Denver Government

Denver's Trash Problems and What the City Is Doing About Them

Photo by Michael Roberts
This pile of trash behind a residence in the Skyland neighborhood attracted rats and raccoons for weeks.
A huge pile of trash behind a home in the Skyland neighborhood attracted raccoons and rats for weeks before pressure from neighbors and city inspectors finally succeeded in spurring its removal — and this scenario is hardly unique. Every month, Denver receives as many as 1,000 trash-related complaints, and the system for dealing with them is multi-layered, since the people responsible for the rubbish sometimes need a lot of persuading — often by way of escalating fines — before they make it go away.

Trash was a hot topic in the run-up to last week's Major League Baseball All-Star Game, thanks to controversy over the city's sweeps of homeless encampments. But according to Nancy Kuhn, spokesperson for Denver's Department of Transportation and Infrastructure, staffers there don't differentiate trash issues related to such sites from any others.

"Trash complaints routed to DOTI’s Solid Waste Management Division through 311 are looked at by location and whether the complaint appears to be a case of illegal dumping," Kuhn notes. "We’re either going to send the closest crew by to pick up the trash, no matter who left it, or we’re going to send an illegal-dumping inspector by to hopefully identify the responsible party and have them address it."

Here's how Amanda Weston, communications specialist for Denver Community Planning and Development (CPD), defines the size of the problem that piles up in Denver: "On a monthly basis, our inspectors perform approximately 200 to 1,000 inspections related to trash complaints on private property. Please note that this number includes multiple visits to properties. If the inspector finds a violation and needs to return to the address to perform a re-check, or multiple re-checks, each visit is reflected in this number."

While some residents think Denver's trash problem is worse than ever, that's not reflected in CPD's data. "The number of inspections was slightly higher in 2020 than in 2019," Weston notes, "but they are trending lower for 2021."

Once inspectors receive a complaint, they're tasked with responding within three business days.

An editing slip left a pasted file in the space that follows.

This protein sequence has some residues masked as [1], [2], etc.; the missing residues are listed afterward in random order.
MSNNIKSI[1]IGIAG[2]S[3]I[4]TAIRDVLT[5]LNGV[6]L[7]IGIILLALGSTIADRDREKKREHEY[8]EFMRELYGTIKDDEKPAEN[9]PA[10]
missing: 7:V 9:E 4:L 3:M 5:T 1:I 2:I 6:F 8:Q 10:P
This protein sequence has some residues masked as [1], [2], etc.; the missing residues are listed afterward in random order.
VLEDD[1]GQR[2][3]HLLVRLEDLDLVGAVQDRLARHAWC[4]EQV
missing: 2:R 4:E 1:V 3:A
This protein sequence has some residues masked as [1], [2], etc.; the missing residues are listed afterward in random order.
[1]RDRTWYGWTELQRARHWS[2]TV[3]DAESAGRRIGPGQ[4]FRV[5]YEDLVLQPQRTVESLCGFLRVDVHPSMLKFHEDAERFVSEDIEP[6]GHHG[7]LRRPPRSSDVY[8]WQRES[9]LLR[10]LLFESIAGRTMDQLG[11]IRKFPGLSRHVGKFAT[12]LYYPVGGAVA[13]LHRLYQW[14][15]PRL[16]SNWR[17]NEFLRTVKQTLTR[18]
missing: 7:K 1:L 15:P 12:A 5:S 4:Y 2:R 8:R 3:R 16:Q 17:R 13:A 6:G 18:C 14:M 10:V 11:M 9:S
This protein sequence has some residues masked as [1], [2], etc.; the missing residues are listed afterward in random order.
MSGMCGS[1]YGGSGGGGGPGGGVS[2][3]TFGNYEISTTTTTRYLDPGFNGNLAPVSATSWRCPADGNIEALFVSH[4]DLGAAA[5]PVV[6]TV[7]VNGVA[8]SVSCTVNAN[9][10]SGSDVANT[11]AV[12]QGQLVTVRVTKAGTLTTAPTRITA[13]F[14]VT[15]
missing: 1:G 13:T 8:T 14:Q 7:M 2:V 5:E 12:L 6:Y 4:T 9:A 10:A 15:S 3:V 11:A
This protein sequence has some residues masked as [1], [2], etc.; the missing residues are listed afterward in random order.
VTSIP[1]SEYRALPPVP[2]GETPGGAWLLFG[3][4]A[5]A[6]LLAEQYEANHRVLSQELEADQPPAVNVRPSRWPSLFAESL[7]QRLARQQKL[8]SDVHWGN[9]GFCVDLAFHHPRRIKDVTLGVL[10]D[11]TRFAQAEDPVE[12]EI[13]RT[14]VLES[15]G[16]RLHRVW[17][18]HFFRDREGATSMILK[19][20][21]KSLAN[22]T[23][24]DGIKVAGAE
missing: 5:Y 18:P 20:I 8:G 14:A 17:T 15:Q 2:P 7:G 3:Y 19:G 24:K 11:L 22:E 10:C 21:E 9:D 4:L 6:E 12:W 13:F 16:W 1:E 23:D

"Zoning/Neighborhood Inspection Services, or ZNIS, opens a case," Weston explains. "This occurs whenever a concerned resident reports a problem through the city’s 311 information line, or when an inspector spots a violation during the course of his or her work."

After that, she says: "The inspector notifies the property owner of the violation, providing information about how to correct the problem and the period of time he or she has to do so. This first notice carries no fine. When an inspector comes to re-check the violation, if the problem has not been addressed, a second notice is issued. This notice doesn’t carry a penalty, either."

The meter starts running from there. The third notice of violation results in a citation and a $150 fine, with the fourth notice triggering another citation and a $500 fine, and the fifth notice generating a third citation and a $999 fine. Along the way, the city also has the option of issuing a court summons.

"In rare cases where a property owner has failed to correct a recurring problem," Weston adds, "inspectors have discretion to move immediately to citations and bypass the preliminary notices. This can help to ensure that the property doesn’t fall into a pattern of overall violations punctuated with temporary fixes."

Weston concludes: "Neighborhood inspectors work to ensure Denver’s neighborhoods are safe and well-maintained and contribute to the livability and vibrancy of our city. Property owners are responsible for the basic care and maintenance of their property."

Some take that responsibility more seriously than others.